@williamshatner Yes, Standard Orbit, Captain. And we’re detecting signs of life on the surface.
— Chris Hadfield (@Cmdr_Hadfield) January 3, 2013
Esther Inglis-Arkell describes the “Woodward Effect,” a potential solution to the biggest problem facing space exploration: the need for “a source of propulsion that can be accessed anywhere, without needing an outside source of matter or energy”:
[The Woodward Effect] proposes that we can, essentially cycle a group of particles through a loop again and again, and they will change mass. We can pull on them when they’re at a light point in their mass, and push them away when they’re heavy. It will be like grabbing a balloon and pulling it towards you, only to have it change into a bowling ball as it reaches its nearest point and you push it away again. You’ll feel an overall push outwards.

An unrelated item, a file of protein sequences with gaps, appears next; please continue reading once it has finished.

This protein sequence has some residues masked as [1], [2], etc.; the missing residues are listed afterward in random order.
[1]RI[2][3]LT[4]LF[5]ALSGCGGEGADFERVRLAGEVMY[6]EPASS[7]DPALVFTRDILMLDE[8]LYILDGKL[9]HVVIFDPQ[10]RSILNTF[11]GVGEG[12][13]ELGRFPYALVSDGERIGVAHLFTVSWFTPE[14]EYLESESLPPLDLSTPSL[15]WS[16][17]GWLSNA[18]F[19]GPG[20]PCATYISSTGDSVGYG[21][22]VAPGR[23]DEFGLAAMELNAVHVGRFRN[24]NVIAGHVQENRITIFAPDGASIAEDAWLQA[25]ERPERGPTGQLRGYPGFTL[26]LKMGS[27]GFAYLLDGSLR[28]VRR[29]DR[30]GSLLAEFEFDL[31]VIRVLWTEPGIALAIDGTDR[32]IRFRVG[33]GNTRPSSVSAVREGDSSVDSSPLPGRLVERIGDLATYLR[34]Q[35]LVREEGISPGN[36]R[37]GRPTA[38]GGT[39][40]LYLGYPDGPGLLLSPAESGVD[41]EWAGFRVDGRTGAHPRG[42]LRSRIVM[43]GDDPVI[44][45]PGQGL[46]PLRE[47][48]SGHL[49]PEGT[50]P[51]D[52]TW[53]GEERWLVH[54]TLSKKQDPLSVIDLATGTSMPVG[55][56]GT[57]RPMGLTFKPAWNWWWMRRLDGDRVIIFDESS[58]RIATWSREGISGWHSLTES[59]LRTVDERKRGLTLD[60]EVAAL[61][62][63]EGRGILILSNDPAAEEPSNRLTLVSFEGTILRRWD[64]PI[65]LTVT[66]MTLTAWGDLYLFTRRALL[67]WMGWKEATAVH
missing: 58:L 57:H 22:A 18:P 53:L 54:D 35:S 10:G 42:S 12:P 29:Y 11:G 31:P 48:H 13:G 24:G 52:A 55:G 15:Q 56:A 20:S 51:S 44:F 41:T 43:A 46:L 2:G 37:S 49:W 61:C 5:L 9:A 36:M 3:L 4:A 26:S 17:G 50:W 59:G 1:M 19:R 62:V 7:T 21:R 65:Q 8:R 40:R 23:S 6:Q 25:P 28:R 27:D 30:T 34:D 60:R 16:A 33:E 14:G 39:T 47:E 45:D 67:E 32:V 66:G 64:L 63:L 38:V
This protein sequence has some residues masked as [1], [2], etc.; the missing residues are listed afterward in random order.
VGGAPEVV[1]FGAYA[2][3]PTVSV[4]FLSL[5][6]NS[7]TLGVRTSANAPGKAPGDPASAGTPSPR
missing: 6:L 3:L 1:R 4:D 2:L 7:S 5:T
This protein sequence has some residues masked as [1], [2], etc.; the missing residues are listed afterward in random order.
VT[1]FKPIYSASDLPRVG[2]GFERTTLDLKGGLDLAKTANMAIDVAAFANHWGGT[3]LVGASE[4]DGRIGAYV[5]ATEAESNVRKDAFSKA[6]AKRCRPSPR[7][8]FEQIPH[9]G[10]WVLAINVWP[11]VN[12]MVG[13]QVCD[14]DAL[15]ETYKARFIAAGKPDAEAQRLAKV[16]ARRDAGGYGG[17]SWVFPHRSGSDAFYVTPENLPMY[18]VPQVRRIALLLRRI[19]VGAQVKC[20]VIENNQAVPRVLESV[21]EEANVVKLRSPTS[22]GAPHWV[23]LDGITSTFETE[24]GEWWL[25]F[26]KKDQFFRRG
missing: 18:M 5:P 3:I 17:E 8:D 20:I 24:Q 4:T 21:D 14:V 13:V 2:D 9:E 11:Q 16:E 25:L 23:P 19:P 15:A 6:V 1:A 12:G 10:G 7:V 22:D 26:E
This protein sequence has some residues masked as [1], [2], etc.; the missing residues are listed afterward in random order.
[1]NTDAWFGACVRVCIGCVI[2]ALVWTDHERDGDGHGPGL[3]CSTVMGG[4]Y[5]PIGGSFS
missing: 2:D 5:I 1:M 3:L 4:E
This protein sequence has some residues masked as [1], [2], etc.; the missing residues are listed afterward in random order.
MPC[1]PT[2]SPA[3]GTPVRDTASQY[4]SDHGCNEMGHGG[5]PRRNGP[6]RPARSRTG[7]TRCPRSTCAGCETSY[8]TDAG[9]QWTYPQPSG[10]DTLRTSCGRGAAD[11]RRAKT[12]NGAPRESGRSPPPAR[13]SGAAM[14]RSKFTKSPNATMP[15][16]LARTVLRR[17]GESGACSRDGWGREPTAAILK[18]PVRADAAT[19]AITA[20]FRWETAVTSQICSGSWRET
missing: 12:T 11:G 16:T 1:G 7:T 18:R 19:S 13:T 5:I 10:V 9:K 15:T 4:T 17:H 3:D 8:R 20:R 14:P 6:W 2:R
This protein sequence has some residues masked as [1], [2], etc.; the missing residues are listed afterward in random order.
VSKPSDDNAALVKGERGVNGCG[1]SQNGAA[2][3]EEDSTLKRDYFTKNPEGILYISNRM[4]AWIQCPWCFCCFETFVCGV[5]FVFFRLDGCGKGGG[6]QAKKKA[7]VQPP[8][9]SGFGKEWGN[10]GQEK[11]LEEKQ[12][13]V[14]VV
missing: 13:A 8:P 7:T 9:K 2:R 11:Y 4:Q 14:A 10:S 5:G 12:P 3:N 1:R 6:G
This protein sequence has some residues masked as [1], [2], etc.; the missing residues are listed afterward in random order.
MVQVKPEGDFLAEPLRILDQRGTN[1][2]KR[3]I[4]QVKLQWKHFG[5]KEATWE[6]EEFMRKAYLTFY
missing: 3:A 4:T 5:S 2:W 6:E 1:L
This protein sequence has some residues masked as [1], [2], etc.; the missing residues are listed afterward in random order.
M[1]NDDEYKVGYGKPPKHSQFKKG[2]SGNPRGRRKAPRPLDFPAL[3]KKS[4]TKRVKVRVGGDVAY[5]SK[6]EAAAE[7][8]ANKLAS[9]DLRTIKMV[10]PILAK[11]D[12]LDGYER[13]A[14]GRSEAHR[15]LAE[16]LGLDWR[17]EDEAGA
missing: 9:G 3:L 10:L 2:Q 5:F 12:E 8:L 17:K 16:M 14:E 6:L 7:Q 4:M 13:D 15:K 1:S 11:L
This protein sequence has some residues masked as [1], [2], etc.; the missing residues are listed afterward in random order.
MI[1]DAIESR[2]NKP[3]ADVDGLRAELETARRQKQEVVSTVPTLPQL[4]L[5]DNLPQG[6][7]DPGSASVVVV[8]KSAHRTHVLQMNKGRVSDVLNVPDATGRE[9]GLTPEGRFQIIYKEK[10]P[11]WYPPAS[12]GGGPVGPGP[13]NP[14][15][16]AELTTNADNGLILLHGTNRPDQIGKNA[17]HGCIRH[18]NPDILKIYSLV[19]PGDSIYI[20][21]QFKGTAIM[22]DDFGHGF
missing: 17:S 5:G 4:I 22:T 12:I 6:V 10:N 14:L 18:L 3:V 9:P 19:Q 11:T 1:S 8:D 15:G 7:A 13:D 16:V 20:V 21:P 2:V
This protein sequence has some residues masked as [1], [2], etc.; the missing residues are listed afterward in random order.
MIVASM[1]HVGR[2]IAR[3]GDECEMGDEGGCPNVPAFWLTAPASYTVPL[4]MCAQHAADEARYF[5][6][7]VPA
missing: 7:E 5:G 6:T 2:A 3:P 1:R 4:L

But not everyone agrees that the idea would work:
Many scientists dismiss the very idea — and Einstein was one of them. Others are considering the utility of the idea, and looking into the practical benefits that we could get from it if it’s true. The Woodward Effect has been tested multiple times. While some tests indicate it might be even greater than Woodward himself estimated, other tests are muddy and inconclusive.